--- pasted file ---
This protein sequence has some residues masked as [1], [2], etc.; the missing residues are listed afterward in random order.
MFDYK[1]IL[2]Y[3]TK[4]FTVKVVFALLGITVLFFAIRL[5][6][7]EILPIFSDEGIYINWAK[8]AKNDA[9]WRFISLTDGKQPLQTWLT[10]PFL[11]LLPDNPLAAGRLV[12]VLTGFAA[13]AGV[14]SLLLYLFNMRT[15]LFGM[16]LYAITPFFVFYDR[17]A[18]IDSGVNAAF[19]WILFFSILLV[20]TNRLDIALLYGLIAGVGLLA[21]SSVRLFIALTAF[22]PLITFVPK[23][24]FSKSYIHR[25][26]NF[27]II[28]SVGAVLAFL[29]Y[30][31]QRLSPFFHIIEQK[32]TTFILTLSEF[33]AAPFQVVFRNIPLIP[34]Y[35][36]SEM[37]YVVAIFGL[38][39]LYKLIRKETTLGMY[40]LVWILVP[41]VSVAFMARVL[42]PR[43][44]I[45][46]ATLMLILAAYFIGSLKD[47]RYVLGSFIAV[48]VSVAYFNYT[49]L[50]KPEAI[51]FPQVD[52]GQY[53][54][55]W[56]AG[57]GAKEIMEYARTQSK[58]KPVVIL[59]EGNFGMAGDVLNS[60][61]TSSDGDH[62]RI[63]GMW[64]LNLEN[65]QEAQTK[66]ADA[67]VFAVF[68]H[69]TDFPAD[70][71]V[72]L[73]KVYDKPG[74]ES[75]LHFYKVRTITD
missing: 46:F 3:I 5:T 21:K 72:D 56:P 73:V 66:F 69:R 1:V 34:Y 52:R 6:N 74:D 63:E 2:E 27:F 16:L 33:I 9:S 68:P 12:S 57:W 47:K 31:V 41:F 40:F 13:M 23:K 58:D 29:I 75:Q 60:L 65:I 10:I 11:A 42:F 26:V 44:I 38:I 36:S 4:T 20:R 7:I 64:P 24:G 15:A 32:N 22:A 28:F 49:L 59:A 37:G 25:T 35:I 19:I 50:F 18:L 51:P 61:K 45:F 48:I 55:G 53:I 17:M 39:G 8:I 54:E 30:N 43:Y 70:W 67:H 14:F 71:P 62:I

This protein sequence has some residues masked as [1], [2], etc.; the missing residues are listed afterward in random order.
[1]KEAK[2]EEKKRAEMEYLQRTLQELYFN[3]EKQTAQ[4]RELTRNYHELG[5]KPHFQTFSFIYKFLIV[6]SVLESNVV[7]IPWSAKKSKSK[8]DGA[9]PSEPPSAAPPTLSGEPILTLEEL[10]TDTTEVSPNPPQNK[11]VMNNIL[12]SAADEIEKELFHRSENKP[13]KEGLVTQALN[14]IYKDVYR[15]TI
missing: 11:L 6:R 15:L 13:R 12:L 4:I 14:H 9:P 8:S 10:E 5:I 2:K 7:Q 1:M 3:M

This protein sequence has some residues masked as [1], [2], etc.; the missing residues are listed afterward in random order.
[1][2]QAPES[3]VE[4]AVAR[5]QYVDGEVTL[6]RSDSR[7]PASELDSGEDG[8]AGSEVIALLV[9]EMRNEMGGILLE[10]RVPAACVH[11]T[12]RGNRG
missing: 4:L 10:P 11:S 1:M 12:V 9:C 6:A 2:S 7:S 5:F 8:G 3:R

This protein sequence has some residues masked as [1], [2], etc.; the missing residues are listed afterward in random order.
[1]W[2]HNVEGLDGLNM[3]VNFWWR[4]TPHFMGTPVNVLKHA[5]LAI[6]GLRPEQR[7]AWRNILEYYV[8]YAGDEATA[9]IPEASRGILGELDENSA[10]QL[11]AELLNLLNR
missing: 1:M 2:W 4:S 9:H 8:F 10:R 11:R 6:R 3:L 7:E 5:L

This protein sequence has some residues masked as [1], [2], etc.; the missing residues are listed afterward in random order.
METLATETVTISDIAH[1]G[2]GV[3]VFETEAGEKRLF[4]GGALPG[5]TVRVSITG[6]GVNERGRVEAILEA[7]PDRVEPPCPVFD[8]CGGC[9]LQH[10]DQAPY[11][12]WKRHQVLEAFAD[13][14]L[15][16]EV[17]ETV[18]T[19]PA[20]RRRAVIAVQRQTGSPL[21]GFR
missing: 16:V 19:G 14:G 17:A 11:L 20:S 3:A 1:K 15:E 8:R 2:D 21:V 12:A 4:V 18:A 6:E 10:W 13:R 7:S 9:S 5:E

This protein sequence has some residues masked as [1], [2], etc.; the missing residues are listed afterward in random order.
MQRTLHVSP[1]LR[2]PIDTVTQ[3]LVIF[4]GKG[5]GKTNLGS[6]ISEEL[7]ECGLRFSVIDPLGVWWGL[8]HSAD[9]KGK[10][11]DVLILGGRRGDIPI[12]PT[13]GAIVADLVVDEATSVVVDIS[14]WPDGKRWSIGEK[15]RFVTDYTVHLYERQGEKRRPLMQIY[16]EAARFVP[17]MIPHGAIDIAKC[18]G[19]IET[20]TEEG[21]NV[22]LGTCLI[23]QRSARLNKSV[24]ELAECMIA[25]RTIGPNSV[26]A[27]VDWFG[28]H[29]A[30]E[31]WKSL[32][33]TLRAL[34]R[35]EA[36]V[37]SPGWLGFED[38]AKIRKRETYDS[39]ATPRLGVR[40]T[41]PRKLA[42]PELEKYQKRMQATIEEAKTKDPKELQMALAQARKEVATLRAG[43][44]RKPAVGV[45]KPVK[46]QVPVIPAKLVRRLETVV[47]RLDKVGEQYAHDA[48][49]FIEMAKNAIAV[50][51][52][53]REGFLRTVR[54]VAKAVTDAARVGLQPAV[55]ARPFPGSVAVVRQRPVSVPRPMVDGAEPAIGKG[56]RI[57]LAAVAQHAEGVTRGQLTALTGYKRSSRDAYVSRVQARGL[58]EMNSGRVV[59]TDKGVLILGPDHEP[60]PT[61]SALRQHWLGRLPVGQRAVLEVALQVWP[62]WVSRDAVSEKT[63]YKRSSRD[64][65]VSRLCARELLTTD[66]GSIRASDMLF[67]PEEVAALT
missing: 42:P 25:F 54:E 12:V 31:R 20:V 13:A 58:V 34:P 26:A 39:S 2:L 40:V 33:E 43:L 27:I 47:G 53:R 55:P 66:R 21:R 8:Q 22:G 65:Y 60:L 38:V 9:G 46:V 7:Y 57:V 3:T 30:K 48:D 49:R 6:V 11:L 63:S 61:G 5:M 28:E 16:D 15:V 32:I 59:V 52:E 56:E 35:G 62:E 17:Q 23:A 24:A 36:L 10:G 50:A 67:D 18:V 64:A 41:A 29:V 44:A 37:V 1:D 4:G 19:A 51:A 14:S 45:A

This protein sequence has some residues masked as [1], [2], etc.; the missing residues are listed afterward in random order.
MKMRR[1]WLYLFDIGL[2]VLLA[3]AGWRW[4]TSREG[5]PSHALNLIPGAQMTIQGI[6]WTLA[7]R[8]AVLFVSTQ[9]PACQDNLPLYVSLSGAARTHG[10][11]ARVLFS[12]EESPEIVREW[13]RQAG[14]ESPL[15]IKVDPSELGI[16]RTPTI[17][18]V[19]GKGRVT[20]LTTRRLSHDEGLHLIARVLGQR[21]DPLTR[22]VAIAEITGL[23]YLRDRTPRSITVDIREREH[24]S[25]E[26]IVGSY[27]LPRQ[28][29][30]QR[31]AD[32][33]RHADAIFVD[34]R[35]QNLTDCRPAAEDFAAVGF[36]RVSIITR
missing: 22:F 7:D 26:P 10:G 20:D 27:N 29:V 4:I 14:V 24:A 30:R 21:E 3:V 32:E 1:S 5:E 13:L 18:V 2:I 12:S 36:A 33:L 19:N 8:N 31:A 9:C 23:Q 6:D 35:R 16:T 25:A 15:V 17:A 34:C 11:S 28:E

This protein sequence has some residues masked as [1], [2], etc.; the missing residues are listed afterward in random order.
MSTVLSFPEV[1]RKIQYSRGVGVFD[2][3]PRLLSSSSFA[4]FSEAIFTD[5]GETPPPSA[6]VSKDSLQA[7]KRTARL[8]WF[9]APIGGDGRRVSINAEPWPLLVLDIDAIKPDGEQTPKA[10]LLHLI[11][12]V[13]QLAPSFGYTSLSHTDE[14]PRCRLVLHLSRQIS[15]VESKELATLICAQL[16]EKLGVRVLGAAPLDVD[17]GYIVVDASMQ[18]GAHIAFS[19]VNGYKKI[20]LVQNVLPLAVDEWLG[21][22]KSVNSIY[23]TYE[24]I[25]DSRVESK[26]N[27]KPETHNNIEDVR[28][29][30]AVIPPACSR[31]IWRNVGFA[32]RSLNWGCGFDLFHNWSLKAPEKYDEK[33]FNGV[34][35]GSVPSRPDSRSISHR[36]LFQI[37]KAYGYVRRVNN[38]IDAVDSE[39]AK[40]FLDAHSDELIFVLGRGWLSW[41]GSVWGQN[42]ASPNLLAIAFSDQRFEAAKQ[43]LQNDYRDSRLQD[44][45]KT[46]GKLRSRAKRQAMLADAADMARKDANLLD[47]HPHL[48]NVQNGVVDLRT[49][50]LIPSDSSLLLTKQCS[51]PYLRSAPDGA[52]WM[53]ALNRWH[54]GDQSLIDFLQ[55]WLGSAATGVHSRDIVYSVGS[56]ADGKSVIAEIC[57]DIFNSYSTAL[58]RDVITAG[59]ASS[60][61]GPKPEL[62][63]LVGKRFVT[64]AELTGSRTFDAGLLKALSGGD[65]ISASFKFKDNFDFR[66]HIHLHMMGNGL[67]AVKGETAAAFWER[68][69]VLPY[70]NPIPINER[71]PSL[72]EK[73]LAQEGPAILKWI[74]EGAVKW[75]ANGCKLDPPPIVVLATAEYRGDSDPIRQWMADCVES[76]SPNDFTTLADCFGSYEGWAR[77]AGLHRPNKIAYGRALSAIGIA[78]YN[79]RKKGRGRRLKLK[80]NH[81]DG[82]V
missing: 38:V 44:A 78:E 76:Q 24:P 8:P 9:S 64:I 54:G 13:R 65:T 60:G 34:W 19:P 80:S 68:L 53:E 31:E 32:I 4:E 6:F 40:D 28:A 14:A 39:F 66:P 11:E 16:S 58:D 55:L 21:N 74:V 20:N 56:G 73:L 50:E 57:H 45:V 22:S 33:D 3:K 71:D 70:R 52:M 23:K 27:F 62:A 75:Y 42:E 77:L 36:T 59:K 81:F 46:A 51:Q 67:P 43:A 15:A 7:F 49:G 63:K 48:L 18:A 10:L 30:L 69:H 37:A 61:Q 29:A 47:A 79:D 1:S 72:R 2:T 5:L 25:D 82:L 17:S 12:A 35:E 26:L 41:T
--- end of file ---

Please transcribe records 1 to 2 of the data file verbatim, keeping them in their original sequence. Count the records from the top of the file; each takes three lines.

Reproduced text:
This protein sequence has some residues masked as [1], [2], etc.; the missing residues are listed afterward in random order.
MFDYK[1]IL[2]Y[3]TK[4]FTVKVVFALLGITVLFFAIRL[5][6][7]EILPIFSDEGIYINWAK[8]AKNDA[9]WRFISLTDGKQPLQTWLT[10]PFL[11]LLPDNPLAAGRLV[12]VLTGFAA[13]AGV[14]SLLLYLFNMRT[15]LFGM[16]LYAITPFFVFYDR[17]A[18]IDSGVNAAF[19]WILFFSILLV[20]TNRLDIALLYGLIAGVGLLA[21]SSVRLFIALTAF[22]PLITFVPK[23][24]FSKSYIHR[25][26]NF[27]II[28]SVGAVLAFL[29]Y[30][31]QRLSPFFHIIEQK[32]TTFILTLSEF[33]AAPFQVVFRNIPLIP[34]Y[35][36]SEM[37]YVVAIFGL[38][39]LYKLIRKETTLGMY[40]LVWILVP[41]VSVAFMARVL[42]PR[43][44]I[45][46]ATLMLILAAYFIGSLKD[47]RYVLGSFIAV[48]VSVAYFNYT[49]L[50]KPEAI[51]FPQVD[52]GQY[53][54][55]W[56]AG[57]GAKEIMEYARTQSK[58]KPVVIL[59]EGNFGMAGDVLNS[60][61]TSSDGDH[62]RI[63]GMW[64]LNLEN[65]QEAQTK[66]ADA[67]VFAVF[68]H[69]TDFPAD[70][71]V[72]L[73]KVYDKPG[74]ES[75]LHFYKVRTITD
missing: 46:F 3:I 5:T 21:K 72:D 56:P 73:V 66:F 69:R 1:V 34:Y 52:R 6:N 74:D 63:E 2:E 27:F 16:L 33:I 9:S 68:P 12:S 57:W 47:K 31:V 41:F 40:F 13:M 23:K 58:D 29:I 75:Q 60:L 65:I 10:I 11:A 42:F 26:V 44:I 38:I 36:S 4:T 20:R 7:I 64:P 24:G 15:A 32:N 22:A 28:F 49:L 59:A 37:G 25:T 35:I 19:I 50:F 18:L 51:P 61:K 45:F 48:I 55:G 53:I 17:M 39:G 8:I 54:E 30:N 43:Y 70:W 67:H 14:F 71:P 62:I

This protein sequence has some residues masked as [1], [2], etc.; the missing residues are listed afterward in random order.
[1]KEAK[2]EEKKRAEMEYLQRTLQELYFN[3]EKQTAQ[4]RELTRNYHELG[5]KPHFQTFSFIYKFLIV[6]SVLESNVV[7]IPWSAKKSKSK[8]DGA[9]PSEPPSAAPPTLSGEPILTLEEL[10]TDTTEVSPNPPQNK[11]VMNNIL[12]SAADEIEKELFHRSENKP[13]KEGLVTQALN[14]IYKDVYR[15]TI
missing: 11:L 6:R 15:L 13:R 12:L 4:I 14:H 9:P 8:S 10:E 5:I 2:K 7:Q 1:M 3:M